Edmond ’15 Strives to Make College a Reality for Inner-City Youth
December 4, 2012
In the summer of 2012, Jonathan Edmond ’15 developed a full-time independent project focused on promoting the importance of college education and technology literacy among inner-city youth in Boston.
Jonathan Edmond '15 believes that you get out of life what you put into it.
In the spring of 2012, he heard about the inaugural Community Service Summer Fellowship Program that was being co-sponsored by Emmanuel's Center for Mission Engagement and the Jean Yawkey Center for Community Leadership at a general members meeting of the Black Student Union. He jumped at the opportunity to fill one of the four spaces.
Inspired by the work he'd previously done with the Hyde Square Task Force and the South End Technology Center, Edmond developed a full-time independent project focused on promoting the importance of college education and technology literacy among inner-city youth in Boston. He reached out to several community centers in the city, including the Vine Street Community Center and the Castle Square Community Center, to speak with the youth about making college a reality.
"The kids wanted to be basketball players or football players or rappers," Edmond said. "That's what they were familiar with. They thought, 'I know so much about this, so I can become it.' I wanted them to know so much about college that they felt like they could become college students."
For Edmond, his project hit close to home.
Growing up in a large family in Mattapan, he never believed college was a possibility until his mother enrolled him in a charter high school and he became involved with the South End Technology Center, founded by Boston educator and activist, Mel King.
"Mel King set me in the right direction," Edmond said. "He told me to focus on the books." In danger of failing, Edmond turned his education around during his junior year of high school and became a self-described "workaholic," making the honor roll for the first time. He began to think of school not as work, but as an investment in his future, so he could support himself and the people in his life, including his mother and his autistic older brother.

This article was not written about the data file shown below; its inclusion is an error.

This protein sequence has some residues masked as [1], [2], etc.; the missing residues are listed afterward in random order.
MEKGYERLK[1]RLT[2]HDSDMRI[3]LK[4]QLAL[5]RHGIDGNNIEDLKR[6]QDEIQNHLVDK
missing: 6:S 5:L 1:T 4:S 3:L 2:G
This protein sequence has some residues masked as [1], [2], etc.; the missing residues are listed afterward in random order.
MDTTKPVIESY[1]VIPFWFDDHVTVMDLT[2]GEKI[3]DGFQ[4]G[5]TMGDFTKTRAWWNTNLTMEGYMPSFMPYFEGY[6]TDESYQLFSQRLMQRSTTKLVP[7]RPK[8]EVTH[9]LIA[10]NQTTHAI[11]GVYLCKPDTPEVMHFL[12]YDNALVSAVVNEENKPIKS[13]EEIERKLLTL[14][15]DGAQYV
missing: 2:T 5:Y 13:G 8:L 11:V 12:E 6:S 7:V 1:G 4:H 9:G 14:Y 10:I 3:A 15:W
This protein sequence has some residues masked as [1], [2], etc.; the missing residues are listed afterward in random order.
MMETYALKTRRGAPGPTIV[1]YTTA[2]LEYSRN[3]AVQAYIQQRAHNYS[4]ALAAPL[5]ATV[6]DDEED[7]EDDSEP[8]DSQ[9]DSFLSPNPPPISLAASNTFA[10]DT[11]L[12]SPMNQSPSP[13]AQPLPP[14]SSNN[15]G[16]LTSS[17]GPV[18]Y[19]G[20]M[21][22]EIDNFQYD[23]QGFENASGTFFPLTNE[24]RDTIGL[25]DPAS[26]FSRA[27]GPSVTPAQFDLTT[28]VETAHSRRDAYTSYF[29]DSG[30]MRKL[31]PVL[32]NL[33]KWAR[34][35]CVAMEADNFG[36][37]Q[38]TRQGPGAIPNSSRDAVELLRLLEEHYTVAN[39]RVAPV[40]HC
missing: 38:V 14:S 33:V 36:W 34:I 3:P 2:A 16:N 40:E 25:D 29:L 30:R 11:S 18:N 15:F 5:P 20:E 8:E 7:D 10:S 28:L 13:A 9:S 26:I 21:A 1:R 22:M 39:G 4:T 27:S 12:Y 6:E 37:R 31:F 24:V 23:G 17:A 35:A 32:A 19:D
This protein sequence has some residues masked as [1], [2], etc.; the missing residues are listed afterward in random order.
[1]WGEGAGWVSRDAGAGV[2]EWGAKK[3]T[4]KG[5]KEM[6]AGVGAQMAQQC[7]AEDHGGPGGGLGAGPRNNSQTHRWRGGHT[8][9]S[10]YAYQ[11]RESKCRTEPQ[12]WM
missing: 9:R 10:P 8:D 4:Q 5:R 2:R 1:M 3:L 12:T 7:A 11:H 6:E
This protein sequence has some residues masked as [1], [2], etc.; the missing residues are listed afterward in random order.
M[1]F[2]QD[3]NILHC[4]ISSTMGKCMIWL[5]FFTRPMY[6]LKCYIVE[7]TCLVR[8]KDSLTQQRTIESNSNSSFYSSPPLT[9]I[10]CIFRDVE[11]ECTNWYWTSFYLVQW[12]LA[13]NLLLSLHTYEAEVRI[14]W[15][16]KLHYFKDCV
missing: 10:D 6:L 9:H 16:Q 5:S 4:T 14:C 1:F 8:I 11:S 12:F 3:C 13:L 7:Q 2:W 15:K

"I looked around at the people in my neighborhood and thought, 'Why should I be like those guys who just live off of their struggling parents? Why should I not try to better my own situation?'" he said. Further motivating his decision to get serious about his future, his older brother was shot and killed a few blocks from their home during his senior year of high school.
As a rising sophomore at Emmanuel, Edmond knew he wanted to share his experiences with the kids at the community centers, whose lives are so similar to his own.
"It's a tough story to tell, but I use these things to get them to listen. Whatever I can do to help somebody learn, I try to do."
Edmond has stayed in contact with the organizations that he served during the fellowship. "I don't want them to think, 'Jonathan was just here for the summer,'" he said. "I want them to know that I'm their friend and that I want to help them out any way I can."
Edmond also acknowledges his position as a young, hip role model for the kids, offering a perspective different than that of a teacher or a parent.
"Coming from me, it means more," he said. "They are really happy to show me their successes, the A's on their report cards."
An accounting major, Edmond hopes to intern with Goldman Sachs in the near future, a head start on his ultimate goal of becoming a successful entrepreneur and philanthropist.